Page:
UK Tax Update -Statutory Residence Test & Non-Dom News
Statutory Residence Test –delayed introduction
In the March 2011 Budget the Government announced its intention to introduce a statutory residence test (SRT) to take effect from 6 April 2012 after a consultation period.
The Government has now announced that the consultation had raised a number of important issues requiring careful consideration to ensure that the legislation achieves its objective to provide certainty. As a result, a second round of consultations is being considered that will delay the introduction of the SRT until the 2013 Finance Bill and take effect from April 2013.
The Government stated that it remains its intention to introduce an SRT in the form stated in the consultation paper. Any reform to “ordinary residence” might also be introduced at the same time in 2013.
Although it is disappointing that there will be a delay of a year, it is encouraging that the proposed test is likely to be in significantly the same form as that outlined in the consultation paper. In the meantime, individuals and professionals will have the continued uncertainty of interpreting the existing law and practice.
Non-Dom Investment Relief
The March 2011 Budget also included the Government’s announcement of its intention to reform the taxation of UK resident non-UK domiciled (“non-dom”) individuals. Part of the reform included a proposal to introduce tax relief to non-domiciled investors who bring into the UK, overseas funds to invest in UK businesses.
The stated objective of the proposal was to encourage active investment in the UK in a broad range of businesses to promote economic recovery.
The consultation process, which started in June this year, completed in September. The Government has now published its response to the consultation process.
Summary of the proposed relief
In summary, the Government proposed that an individual who is non-UK domiciled would be able to invest in “qualifying businesses” in the UK. It was intended that such an investment of overseas funds into the UK would not immediately attract a charge to UK tax. A qualifying individual investor may, therefore, use unremitted foreign income and / or foreign capital gains to fund an investment in the UK.
It was proposed that to qualify, the investment should be in shares or loans to a company that is a “qualifying business”. A qualifying businesses was proposed to be, either a “trading company” defined in accordance with the usual criteria for UK tax purposes, or businesses undertaking the development or letting of commercial property. Investment in businesses that build and develop residential property might also be permitted.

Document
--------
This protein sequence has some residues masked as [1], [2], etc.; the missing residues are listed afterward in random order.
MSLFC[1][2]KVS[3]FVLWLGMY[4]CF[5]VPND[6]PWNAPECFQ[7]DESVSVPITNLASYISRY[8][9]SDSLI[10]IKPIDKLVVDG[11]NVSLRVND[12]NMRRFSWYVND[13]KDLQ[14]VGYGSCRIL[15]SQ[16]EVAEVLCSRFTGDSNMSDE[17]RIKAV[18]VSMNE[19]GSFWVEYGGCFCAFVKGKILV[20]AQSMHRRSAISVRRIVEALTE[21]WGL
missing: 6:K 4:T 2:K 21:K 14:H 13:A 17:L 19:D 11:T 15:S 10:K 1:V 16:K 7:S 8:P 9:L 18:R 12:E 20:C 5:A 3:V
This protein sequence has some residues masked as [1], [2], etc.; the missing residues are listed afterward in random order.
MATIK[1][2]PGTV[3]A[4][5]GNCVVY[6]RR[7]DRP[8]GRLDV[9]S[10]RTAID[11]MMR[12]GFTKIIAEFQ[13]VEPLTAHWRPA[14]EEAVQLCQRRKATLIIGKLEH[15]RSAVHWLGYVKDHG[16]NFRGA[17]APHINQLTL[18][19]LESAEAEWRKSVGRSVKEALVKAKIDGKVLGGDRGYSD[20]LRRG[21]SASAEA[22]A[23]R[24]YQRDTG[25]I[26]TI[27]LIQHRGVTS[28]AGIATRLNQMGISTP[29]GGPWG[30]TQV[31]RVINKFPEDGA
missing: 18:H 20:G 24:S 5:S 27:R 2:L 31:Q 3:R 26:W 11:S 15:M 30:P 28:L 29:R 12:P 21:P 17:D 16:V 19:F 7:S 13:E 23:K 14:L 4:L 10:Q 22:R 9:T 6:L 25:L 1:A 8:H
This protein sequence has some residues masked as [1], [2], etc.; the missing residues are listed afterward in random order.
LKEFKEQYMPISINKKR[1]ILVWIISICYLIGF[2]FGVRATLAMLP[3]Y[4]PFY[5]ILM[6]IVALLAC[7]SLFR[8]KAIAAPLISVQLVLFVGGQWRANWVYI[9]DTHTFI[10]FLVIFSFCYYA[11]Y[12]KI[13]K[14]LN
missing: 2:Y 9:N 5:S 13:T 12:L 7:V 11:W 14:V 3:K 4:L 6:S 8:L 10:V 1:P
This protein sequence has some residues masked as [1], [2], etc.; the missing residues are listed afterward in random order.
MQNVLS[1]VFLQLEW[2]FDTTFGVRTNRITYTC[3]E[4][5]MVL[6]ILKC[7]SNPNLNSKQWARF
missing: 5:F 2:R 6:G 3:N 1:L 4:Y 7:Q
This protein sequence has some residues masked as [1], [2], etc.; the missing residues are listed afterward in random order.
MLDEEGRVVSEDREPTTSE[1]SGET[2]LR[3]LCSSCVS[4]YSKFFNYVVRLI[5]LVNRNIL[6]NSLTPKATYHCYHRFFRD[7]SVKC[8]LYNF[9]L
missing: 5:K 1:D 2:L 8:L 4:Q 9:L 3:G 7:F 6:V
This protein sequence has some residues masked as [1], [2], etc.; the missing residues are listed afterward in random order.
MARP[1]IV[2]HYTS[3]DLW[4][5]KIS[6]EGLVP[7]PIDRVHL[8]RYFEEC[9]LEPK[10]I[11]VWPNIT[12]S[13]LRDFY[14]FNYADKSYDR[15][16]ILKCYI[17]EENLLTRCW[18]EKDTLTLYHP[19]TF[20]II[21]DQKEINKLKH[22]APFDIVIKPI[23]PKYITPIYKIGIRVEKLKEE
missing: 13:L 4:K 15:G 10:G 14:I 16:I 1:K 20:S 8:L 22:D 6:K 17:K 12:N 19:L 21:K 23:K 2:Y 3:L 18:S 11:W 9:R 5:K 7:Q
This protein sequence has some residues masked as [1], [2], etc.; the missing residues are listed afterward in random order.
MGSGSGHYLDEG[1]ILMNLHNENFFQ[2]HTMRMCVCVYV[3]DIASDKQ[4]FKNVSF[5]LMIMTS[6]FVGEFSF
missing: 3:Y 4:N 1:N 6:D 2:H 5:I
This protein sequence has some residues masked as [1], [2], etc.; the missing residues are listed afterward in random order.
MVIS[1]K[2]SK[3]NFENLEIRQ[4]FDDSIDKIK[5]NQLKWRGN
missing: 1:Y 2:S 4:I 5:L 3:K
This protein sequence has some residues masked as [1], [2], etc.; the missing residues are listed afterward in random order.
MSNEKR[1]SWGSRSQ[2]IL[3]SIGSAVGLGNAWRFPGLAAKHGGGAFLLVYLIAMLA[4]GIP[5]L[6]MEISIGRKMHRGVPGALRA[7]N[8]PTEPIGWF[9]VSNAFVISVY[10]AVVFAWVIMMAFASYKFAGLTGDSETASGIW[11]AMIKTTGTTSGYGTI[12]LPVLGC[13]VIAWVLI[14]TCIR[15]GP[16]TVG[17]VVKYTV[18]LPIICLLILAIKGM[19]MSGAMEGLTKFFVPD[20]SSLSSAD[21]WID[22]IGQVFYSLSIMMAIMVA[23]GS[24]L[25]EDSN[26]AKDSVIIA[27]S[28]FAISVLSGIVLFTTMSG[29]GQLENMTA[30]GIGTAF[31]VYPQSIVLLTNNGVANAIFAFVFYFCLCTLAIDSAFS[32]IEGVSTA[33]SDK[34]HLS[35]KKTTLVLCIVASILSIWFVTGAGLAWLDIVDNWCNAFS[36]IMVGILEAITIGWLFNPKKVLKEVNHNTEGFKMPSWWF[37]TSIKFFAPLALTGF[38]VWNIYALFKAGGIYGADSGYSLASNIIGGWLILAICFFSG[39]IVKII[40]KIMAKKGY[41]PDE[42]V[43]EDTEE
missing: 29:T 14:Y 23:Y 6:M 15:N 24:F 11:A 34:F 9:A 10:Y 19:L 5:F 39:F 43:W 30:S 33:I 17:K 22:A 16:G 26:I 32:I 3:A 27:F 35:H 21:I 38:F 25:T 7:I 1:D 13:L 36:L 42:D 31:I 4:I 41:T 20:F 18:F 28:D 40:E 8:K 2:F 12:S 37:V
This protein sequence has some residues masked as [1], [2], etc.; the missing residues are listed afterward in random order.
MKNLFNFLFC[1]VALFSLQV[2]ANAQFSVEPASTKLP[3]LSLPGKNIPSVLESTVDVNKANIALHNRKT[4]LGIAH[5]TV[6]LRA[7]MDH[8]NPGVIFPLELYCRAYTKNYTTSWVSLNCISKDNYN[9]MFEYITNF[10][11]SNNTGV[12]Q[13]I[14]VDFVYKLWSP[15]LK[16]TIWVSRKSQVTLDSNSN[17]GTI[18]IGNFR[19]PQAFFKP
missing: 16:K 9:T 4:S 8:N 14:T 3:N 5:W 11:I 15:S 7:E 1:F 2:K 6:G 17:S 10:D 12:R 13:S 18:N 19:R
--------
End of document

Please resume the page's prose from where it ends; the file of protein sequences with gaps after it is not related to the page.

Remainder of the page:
“Qualifying business” would be limited to unquoted trading companies.
Response to the Consultation The Government’s response was published in early December.
The proposed tax relief will only apply to resident non-doms who claim the remittance basis. Where the non-dom is a long term UK resident he will currently be paying the remittance basis charge of £30,000, increasing to £50,000 from April 2012 for those UK resident in 12 of the last 14 years. As considered in an earlier Update.
The companies into which the investment is made, must be private companies or listed on the Alternative Investment Market or PLUS market. Furthermore, it is not necessary that the business is trading when the investment is made but it must be trading within two years, if the investment is to qualify. There is thus the opportunity to invest in new business start-ups.
The Government has also accepted that the proposed restriction to investments in UK companies and certain non-UK companies is unnecessary and will abandon such a restriction. Investments in partnerships will not be included in the scheme.
There will be no lower or upper limit to the level of the investment.
The Government has accepted that if the business in which a non-dom has invested, no longer qualifies under the scheme as a result of matters outside the control of the investor, then he should be allowed to withdraw his investment without a charge to tax within a 45 day period of grace. A similar period of grace is proposed to enable an investor to withdraw one investment, before re-investing in a further qualifying business or removing the proceeds from the UK, without a charge to UK tax.
There will be anti-avoidance provisions. Should an investor invest in a company from which he receives personal benefit, excluding commercial salary, interest or dividends, or the investment is part of a tax avoidance scheme then the funds invested must be invested in accordance with the rules or removed from the UK.
Overall we consider that the proposals should be welcomed by non-doms as providing an effective means of investing overseas income and gains in the UK as part of their tax and investment planning.
It is to be hoped that scheme is operated with the simplicity and clarity as the Government has stated is its wish.
Draft legislation has been published and a further consultation period is open until mid-February. The final legislation will be included in the Finance Bill 2012 following the Budget.